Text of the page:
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Pretty Patchwork Duvet in Three Bed Sizes

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The biggest item in most bedrooms is the bed, therefore, it ranks as the star-of-the-show in most room makeovers. Our pretty duvet is made up of a dozen different cuts from seven fabric designers, but they're cleverly sized into just three simple patchwork panels. This is a great exercise in how to mix and match fabric collections for a fun and vibrant result. We also added a pop of fleece for a texture twist. For more tips on balancing color, pattern and scale, take a read through our fabric blending tutorial. Full diagrams are included below to convert the duvet from its original king size version into a queen or twin. 

Even if you're just working with the twin size, you'll be manipulating a lot of fabric during this project! Working on the floor may be your best bet. Make sure the surface is nice and clean, and you'll probably need to move furniture out of the way. When you're done with the duvet, maybe you can have a square dance!

Sewing Tools You Need

Fabric and Other Supplies

  • All purpose thread match fabrics
  • See-through ruler
  • Extra long metal ruler
  • Clamps to secure fabric (optional but helpful for large projects)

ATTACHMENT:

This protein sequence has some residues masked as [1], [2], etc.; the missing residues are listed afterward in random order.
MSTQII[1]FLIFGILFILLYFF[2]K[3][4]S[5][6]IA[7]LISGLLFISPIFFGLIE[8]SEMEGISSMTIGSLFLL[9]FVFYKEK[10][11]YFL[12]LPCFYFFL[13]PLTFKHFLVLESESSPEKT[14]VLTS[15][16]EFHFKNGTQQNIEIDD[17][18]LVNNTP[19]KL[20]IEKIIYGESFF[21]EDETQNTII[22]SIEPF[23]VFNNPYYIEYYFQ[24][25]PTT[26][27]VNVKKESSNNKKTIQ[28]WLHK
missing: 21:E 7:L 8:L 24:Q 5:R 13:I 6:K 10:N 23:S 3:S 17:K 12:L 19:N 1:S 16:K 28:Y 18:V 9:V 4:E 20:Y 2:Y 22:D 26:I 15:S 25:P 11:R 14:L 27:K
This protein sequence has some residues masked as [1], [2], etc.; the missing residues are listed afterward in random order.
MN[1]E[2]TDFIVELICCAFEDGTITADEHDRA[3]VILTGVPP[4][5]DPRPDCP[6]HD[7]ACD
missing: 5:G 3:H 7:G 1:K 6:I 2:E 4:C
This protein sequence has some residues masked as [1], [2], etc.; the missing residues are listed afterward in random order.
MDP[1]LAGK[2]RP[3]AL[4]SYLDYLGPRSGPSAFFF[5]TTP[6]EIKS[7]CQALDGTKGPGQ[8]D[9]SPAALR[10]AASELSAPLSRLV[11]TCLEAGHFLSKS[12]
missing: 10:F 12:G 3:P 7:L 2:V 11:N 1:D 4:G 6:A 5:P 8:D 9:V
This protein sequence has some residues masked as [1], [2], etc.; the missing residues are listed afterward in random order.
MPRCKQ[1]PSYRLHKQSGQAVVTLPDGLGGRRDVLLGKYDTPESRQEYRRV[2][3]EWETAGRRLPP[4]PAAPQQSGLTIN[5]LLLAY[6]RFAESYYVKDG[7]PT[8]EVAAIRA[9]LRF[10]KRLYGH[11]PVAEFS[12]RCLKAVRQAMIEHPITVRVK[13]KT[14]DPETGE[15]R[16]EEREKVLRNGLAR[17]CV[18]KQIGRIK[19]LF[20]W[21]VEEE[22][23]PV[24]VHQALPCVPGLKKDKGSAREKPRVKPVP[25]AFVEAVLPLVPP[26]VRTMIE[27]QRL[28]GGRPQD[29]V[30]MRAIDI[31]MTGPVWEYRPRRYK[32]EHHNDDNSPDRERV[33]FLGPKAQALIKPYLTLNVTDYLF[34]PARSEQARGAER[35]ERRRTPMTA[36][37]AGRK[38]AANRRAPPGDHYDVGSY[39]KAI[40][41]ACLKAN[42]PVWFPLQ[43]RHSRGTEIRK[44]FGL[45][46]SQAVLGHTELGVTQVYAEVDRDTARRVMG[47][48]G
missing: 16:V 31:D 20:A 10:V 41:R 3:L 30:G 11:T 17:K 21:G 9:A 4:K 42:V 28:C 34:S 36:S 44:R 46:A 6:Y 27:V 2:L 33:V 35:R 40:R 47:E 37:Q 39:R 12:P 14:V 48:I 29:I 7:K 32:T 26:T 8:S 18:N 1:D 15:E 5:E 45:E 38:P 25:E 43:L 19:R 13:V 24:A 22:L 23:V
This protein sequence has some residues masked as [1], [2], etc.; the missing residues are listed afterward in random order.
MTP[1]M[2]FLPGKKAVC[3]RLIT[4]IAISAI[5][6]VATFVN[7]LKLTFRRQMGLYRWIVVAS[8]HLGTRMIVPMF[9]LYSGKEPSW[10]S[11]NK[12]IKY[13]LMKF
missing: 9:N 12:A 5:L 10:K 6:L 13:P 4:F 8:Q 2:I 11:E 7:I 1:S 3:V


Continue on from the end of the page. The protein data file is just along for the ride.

• Fabric pen or pencil
  • Seam gauge
  • Seam ripper
  • Iron and ironing board
  • Scissors or rotary cutter and mat (or hard surface that's safe to cut on)
  • Straight pins

Fabric notes:

  1. You're going to have to do a little bit of your own math and fabric-figurin' for this project, because the cuts vary based on the size of your bed. Don't panic. We understand how math story problems can hurt your head (we still have nightmares about those two trains leaving the station), so we did three cutting plans below to show you how our patchwork design works on a king (the bed in our sample), a queen or full, and a twin.
  2. The diagrams show both FINISHED sizes and CUT sizes. Make sure you use the CUT size when you do your fabric planning as it accounts for the ½" seam allowance on all four sides of each fabric cut (yes, we used a ½" seam allowance rather than a ¼" seam allowance to account for frequent laundering).
  3. We also show you a cutting plan for the how we did the back of our king duvet. We added the fun patchwork center panel to make the best use of our standard 45" width fabric. Rather than piece together three plain pieces to get our finished with, we used two pieces at full width and made up the balance with a patchwork strip of scrap fabrics from the front. 
  4. If you're making a queen or twin, you don't have the width issue. Two cuts with a simple center seam and you're in business, but you can certainly add this decorative feature. Simply decide the width you'd like your finished strip to be, then see what scraps you can piece together to fit.